Virology Research Journal

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Strengthening maternal immunization to improve the health of mothers and infants

21st World Congress and Exhibition on Vaccines, Vaccination & Immunization
November 09-10, 2017 Vienna, Austria

Jon Abramson

Wake Forest School of Medicine, USA

Posters & Accepted Abstracts : Virol Res J

Abstract:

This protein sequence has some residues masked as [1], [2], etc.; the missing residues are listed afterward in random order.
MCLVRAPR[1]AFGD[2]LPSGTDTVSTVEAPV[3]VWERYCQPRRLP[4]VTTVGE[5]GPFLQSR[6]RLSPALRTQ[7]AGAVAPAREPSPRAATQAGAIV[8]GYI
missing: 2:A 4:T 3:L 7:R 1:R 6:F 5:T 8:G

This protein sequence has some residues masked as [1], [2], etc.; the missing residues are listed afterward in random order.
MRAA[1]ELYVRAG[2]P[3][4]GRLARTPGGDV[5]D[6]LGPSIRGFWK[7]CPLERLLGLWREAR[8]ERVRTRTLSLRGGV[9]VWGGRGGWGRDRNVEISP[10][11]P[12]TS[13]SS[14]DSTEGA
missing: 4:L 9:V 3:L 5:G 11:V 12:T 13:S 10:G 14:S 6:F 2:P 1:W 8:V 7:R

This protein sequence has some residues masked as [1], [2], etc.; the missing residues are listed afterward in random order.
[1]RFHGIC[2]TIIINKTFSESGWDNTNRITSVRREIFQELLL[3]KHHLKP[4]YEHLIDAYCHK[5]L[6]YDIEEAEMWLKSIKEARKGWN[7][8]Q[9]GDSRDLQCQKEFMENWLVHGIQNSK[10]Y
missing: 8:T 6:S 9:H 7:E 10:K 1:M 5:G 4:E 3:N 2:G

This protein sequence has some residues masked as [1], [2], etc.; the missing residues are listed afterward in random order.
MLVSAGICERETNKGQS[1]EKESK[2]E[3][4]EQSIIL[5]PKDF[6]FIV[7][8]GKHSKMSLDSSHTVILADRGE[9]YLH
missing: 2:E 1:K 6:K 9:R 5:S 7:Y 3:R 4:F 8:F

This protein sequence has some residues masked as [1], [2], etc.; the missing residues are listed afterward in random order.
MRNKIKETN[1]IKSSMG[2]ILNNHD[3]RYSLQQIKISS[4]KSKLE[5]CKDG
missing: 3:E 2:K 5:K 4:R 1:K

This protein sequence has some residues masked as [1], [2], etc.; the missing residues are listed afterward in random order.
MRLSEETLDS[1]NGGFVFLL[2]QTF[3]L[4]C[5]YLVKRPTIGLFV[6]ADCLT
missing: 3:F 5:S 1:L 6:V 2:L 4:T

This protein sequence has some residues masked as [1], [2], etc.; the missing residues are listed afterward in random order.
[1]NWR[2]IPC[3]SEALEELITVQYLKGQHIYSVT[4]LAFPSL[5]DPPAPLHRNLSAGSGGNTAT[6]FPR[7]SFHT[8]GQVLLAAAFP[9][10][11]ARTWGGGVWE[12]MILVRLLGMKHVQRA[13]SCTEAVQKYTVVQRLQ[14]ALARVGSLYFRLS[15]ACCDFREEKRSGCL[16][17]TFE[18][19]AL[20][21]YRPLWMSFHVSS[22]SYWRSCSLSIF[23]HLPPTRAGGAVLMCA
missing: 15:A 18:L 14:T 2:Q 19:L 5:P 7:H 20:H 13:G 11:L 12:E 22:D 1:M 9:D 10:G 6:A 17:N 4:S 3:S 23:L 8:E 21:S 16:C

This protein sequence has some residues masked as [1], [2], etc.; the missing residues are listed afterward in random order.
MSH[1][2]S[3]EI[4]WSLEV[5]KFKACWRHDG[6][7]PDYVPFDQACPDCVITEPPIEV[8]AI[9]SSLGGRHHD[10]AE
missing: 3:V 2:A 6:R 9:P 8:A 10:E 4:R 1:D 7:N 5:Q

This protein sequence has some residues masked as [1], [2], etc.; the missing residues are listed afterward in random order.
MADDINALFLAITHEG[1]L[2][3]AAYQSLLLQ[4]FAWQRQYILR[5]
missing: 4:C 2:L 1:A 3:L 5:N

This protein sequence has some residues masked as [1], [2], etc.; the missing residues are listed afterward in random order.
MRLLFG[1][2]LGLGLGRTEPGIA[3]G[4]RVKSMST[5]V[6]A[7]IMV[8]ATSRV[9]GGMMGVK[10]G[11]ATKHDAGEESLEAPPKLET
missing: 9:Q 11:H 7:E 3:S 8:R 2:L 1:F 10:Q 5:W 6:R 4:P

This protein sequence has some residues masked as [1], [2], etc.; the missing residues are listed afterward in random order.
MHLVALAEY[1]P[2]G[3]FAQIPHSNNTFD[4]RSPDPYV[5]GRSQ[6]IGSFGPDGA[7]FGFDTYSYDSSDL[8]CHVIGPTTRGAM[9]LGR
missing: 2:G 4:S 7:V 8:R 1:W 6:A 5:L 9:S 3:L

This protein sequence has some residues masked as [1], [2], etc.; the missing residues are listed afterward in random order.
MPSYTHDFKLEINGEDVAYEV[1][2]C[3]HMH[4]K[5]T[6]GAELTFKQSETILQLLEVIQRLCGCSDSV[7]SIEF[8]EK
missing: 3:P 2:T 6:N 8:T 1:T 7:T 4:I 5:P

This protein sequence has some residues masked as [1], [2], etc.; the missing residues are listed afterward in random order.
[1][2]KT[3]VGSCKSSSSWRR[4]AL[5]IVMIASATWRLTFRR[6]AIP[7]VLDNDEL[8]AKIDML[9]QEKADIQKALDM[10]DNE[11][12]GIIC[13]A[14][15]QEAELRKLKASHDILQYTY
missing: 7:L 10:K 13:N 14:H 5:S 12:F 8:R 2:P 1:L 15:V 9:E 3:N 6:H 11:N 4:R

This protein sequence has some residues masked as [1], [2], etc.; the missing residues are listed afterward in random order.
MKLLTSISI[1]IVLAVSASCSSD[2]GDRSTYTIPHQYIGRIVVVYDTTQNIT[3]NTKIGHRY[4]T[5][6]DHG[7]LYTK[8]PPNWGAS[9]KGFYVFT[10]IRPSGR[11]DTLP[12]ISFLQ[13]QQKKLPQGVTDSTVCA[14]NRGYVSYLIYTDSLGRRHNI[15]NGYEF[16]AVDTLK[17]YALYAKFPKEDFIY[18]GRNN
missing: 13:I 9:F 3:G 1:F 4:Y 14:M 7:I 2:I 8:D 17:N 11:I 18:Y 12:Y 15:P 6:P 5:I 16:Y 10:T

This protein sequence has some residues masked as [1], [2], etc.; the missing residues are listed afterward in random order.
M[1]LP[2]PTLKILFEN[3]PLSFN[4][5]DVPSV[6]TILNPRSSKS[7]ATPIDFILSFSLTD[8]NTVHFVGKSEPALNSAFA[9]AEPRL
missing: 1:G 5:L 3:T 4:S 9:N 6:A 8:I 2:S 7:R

The reduction in mortality of children less than five years of age has been faster than for maternal mortality. Additionally, the reduction in post neonatal mortality has been faster than the decrease in neonatal mortality resulting in an increase in the percentage of U5 deaths that currently occur in the neonatal period to ~45%. Maternal immunization (MI) has the potential to decrease serious morbidity and mortality not only in the mother, but also the fetus, neonate and young infant that are not yet able to immunologically respond to most vaccines. Currently, we are only beginning to unlock the potential of using vaccines this way. The tetanus and influenza vaccines are recommended in pregnancy not only to prevent diseases causing serious morbidity and mortality in the mother, but also in neonates and young infants. Recently, the yellow fever vaccine has been recommended for use in pregnant women in outbreak settings and a phase 3 trials with a hepatitis E vaccine is currently ongoing in Bangladesh. Vaccines are also available or under development that could be given to pregnant women not to specifically prevent disease in them, but rather in their fetus or young infant. The acellular pertussis vaccine has recently been recommended for use in pregnant women in countries that have documented increasing numbers of deaths in young infants due to pertussis. Examples of vaccines currently being specifically developed to give to pregnant women for protection of their unborn child and/or infant include those designed to prevent respiratory syncytial virus and group B streptococcus disease. This lecture will discuss the current status of the MI program and various implementation issues that need to be addressed (e.g., vaccine hesitancy in pregnant women and their families as well as healthcare workers and government officials).

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